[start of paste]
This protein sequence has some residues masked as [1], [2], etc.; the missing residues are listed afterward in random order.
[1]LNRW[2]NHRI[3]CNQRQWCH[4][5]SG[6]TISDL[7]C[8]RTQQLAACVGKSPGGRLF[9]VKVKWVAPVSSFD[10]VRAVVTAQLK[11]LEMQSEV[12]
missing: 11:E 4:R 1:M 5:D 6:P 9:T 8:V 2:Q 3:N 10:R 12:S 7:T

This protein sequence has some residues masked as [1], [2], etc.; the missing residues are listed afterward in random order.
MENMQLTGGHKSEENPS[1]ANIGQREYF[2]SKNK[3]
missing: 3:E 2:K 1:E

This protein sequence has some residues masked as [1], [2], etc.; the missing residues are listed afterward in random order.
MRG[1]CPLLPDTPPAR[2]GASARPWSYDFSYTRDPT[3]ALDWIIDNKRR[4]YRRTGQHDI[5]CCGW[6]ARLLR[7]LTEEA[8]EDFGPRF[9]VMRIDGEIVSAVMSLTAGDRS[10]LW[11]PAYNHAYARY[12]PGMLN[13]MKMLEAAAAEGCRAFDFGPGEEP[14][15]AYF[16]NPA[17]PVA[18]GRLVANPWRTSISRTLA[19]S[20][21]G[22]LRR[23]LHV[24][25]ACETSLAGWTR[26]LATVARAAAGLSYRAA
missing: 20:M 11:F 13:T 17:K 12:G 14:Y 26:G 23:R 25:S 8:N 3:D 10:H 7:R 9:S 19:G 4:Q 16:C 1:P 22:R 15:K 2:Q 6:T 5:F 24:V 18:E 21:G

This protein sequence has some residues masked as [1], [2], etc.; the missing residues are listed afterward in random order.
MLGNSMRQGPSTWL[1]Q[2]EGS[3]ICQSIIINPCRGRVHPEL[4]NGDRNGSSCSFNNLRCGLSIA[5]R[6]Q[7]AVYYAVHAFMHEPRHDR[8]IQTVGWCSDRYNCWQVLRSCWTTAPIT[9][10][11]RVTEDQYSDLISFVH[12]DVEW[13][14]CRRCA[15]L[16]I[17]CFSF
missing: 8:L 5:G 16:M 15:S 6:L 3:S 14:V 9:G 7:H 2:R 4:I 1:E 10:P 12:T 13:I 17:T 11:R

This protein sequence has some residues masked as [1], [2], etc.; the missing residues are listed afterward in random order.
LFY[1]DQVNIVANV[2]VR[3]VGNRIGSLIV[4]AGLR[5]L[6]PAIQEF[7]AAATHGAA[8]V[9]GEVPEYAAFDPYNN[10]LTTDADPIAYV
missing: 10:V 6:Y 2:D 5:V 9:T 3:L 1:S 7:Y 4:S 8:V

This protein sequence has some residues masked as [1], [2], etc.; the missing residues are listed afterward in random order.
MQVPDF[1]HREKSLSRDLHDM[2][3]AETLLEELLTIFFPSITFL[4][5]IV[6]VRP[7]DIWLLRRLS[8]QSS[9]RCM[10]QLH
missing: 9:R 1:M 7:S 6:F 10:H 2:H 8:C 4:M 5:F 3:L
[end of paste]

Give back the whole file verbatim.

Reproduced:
This protein sequence has some residues masked as [1], [2], etc.; the missing residues are listed afterward in random order.
[1]LNRW[2]NHRI[3]CNQRQWCH[4][5]SG[6]TISDL[7]C[8]RTQQLAACVGKSPGGRLF[9]VKVKWVAPVSSFD[10]VRAVVTAQLK[11]LEMQSEV[12]
missing: 11:E 4:R 1:M 5:D 6:P 9:T 8:V 2:Q 3:N 10:R 12:S 7:T

This protein sequence has some residues masked as [1], [2], etc.; the missing residues are listed afterward in random order.
MENMQLTGGHKSEENPS[1]ANIGQREYF[2]SKNK[3]
missing: 3:E 2:K 1:E

This protein sequence has some residues masked as [1], [2], etc.; the missing residues are listed afterward in random order.
MRG[1]CPLLPDTPPAR[2]GASARPWSYDFSYTRDPT[3]ALDWIIDNKRR[4]YRRTGQHDI[5]CCGW[6]ARLLR[7]LTEEA[8]EDFGPRF[9]VMRIDGEIVSAVMSLTAGDRS[10]LW[11]PAYNHAYARY[12]PGMLN[13]MKMLEAAAAEGCRAFDFGPGEEP[14][15]AYF[16]NPA[17]PVA[18]GRLVANPWRTSISRTLA[19]S[20][21]G[22]LRR[23]LHV[24][25]ACETSLAGWTR[26]LATVARAAAGLSYRAA
missing: 20:M 11:F 13:T 17:K 12:G 14:Y 26:G 23:R 25:S 8:N 3:D 10:H 7:R 9:S 19:G 4:Q 16:C 1:P 22:R 15:K 2:Q 6:T 5:F 24:V 18:E 21:G

This protein sequence has some residues masked as [1], [2], etc.; the missing residues are listed afterward in random order.
MLGNSMRQGPSTWL[1]Q[2]EGS[3]ICQSIIINPCRGRVHPEL[4]NGDRNGSSCSFNNLRCGLSIA[5]R[6]Q[7]AVYYAVHAFMHEPRHDR[8]IQTVGWCSDRYNCWQVLRSCWTTAPIT[9][10][11]RVTEDQYSDLISFVH[12]DVEW[13][14]CRRCA[15]L[16]I[17]CFSF
missing: 8:L 5:G 16:M 15:S 6:L 3:S 14:V 9:G 7:H 2:R 4:I 1:E 10:P 12:T 13:I 17:T 11:R

This protein sequence has some residues masked as [1], [2], etc.; the missing residues are listed afterward in random order.
LFY[1]DQVNIVANV[2]VR[3]VGNRIGSLIV[4]AGLR[5]L[6]PAIQEF[7]AAATHGAA[8]V[9]GEVPEYAAFDPYNN[10]LTTDADPIAYV
missing: 10:V 6:Y 2:D 5:V 9:T 3:L 1:S 7:Y 4:S 8:V

This protein sequence has some residues masked as [1], [2], etc.; the missing residues are listed afterward in random order.
MQVPDF[1]HREKSLSRDLHDM[2][3]AETLLEELLTIFFPSITFL[4][5]IV[6]VRP[7]DIWLLRRLS[8]QSS[9]RCM[10]QLH
missing: 9:R 1:M 7:S 6:F 10:H 2:H 8:C 4:M 5:F 3:L